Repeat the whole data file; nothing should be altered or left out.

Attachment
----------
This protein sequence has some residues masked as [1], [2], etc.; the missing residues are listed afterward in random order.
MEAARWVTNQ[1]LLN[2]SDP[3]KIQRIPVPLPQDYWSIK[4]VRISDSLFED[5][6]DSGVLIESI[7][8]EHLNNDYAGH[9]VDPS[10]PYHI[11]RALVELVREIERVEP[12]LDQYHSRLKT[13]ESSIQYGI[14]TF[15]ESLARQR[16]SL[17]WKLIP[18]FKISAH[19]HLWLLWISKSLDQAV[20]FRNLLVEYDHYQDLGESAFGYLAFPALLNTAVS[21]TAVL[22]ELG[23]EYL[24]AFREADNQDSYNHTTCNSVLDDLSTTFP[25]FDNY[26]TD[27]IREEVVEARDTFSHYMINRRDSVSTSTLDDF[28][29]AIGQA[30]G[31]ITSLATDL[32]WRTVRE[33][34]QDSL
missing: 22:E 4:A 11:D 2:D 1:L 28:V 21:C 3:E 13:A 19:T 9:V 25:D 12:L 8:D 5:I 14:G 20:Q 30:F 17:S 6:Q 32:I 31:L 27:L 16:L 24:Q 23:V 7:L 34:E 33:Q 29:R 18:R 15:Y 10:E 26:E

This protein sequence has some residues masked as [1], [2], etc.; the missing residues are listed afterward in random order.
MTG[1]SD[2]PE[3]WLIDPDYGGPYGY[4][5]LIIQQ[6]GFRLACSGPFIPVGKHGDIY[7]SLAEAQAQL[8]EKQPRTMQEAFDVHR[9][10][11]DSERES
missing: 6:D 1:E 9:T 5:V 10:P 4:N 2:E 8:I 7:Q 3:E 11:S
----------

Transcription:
This protein sequence has some residues masked as [1], [2], etc.; the missing residues are listed afterward in random order.
MEAARWVTNQ[1]LLN[2]SDP[3]KIQRIPVPLPQDYWSIK[4]VRISDSLFED[5][6]DSGVLIESI[7][8]EHLNNDYAGH[9]VDPS[10]PYHI[11]RALVELVREIERVEP[12]LDQYHSRLKT[13]ESSIQYGI[14]TF[15]ESLARQR[16]SL[17]WKLIP[18]FKISAH[19]HLWLLWISKSLDQAV[20]FRNLLVEYDHYQDLGESAFGYLAFPALLNTAVS[21]TAVL[22]ELG[23]EYL[24]AFREADNQDSYNHTTCNSVLDDLSTTFP[25]FDNY[26]TD[27]IREEVVEARDTFSHYMINRRDSVSTSTLDDF[28][29]AIGQA[30]G[31]ITSLATDL[32]WRTVRE[33][34]QDSL
missing: 22:E 4:A 11:D 2:D 1:L 28:V 21:C 3:E 13:A 19:T 9:V 25:D 12:L 8:D 5:I 14:G 20:Q 30:F 17:S 6:Q 32:I 31:L 27:L 16:L 24:Q 23:V 7:L 34:E 33:Q 29:R 18:R 15:Y 10:E 26:E

This protein sequence has some residues masked as [1], [2], etc.; the missing residues are listed afterward in random order.
MTG[1]SD[2]PE[3]WLIDPDYGGPYGY[4][5]LIIQQ[6]GFRLACSGPFIPVGKHGDIY[7]SLAEAQAQL[8]EKQPRTMQEAFDVHR[9][10][11]DSERES
missing: 6:D 1:E 9:T 5:V 10:P 4:N 2:E 8:I 7:Q 3:E 11:S